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By Andrea Drever

Content and Editorial Director


Do you ever wake up tired, cranky and unable to concentrate? If so, you’re not alone. It’s estimated that 70 million people in the United States suffer from sleep disorders which can affect every aspect of their lives, including relationships, safety, work performance, mental health and even one’s weight. Though there are approximately 80 different types of sleep disorders, these are the most common.

Insomnia

This is a sleep disorder where people have difficulty falling or staying asleep. Approximately 50% of adults experience occasional bouts of insomnia and one in 10 suffer from chronic insomnia. Insomnia is considered chronic when a person has it for at least three nights a week for a month or longer. Short-term, or acute, insomnia can be caused by life stresses, an illness, or environmental factors such as light, noise, or extreme temperatures. Long-term or chronic insomnia can be caused by factors such as depression, chronic stress and pain or discomfort at night. A common cause of insomnia is a conditioned emotional response. Thoughts about the sleep problem ("What if I don’t fall asleep tonight?") and behaviors that develop around the sleep problem (such as sleeping in and napping, and ruminating in bed) tend to prolong bouts of insomnia.

Restless Legs Syndrome

Restless legs syndrome (RLS) is a sleep disorder that causes an intense, often irresistible urge to move the legs. This sensation occurs when the sufferer is at rest, often when lying down in bed. It can also occur when someone is sitting for prolonged periods, like while driving or in a theatre. RLS typically occurs in the evening, making it difficult to fall asleep and stay asleep. It can cause daytime sleepiness, irritability and inability to concentrate. Often, people with RLS want to walk around and shake their legs to help relieve the uncomfortable sensation.

Narcolepsy

Narcolepsy is a neurological disorder of sleep regulation that affects the control of sleep and wakefulness. People with narcolepsy experience excessive daytime sleepiness and intermittent, uncontrollable episodes of falling asleep during the daytime. These sudden sleep attacks may occur during any type of activity at any time of the day. Some patients with narcolepsy experience sudden muscle weakness with laughter or other emotions. Narcolepsy usually begins between the ages of 15 and 25, but it can have an onset at any age. In many cases, narcolepsy is undiagnosed and therefore goes untreated.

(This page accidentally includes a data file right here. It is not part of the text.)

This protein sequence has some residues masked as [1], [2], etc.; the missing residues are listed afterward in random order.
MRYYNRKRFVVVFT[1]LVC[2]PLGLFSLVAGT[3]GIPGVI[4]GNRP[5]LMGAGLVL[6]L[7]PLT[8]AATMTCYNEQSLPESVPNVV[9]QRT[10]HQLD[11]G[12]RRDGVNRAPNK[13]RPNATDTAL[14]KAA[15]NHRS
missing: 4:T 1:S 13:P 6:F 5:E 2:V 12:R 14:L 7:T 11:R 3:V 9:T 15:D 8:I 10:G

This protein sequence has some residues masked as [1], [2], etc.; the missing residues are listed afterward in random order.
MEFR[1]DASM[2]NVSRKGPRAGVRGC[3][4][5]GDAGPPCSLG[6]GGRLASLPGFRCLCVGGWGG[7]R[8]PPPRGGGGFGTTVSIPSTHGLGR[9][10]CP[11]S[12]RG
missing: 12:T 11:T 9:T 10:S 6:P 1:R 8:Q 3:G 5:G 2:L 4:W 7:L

Sleep Apnea

Sleep apnea is a potentially serious sleep disorder that occurs when a person's breathing is interrupted during sleep. People with untreated sleep apnea stop breathing repeatedly during their sleep. There are two types of sleep apnea. Obstructive sleep apnea (OSA) is the more common of the two. It is caused by a blockage of the airway, usually when the soft tissue in the back of the throat collapses during sleep. Symptoms of OSA may include snoring, daytime sleepiness, fatigue, restlessness during sleep, gasping for air while sleeping and trouble concentrating. Central sleep apnea (CSA) occurs when the airway is not blocked, but the brain fails to tell the body to breathe. This type is called central apnea because it is related to the function of the central nervous system. People with CSA may gasp for air but mostly report recurrent awakenings during night.

If you suspect that you may have a sleep disorder, discuss your symptoms with your doctor. He or she can perform a physical exam and help you identify the difficulties you are having with sleep. Consider keeping a sleep diary for two weeks before your appointment, because it could help with a diagnosis. Some illnesses can cause disturbed sleep, so your healthcare provider may order tests to rule out other conditions. If your doctor suspects that you have a sleep disorder, he or she might refer you to a sleep disorder clinic. These highly specialized docs can perform tests and provide treatment that will get you back on the path to a good night’s sleep.

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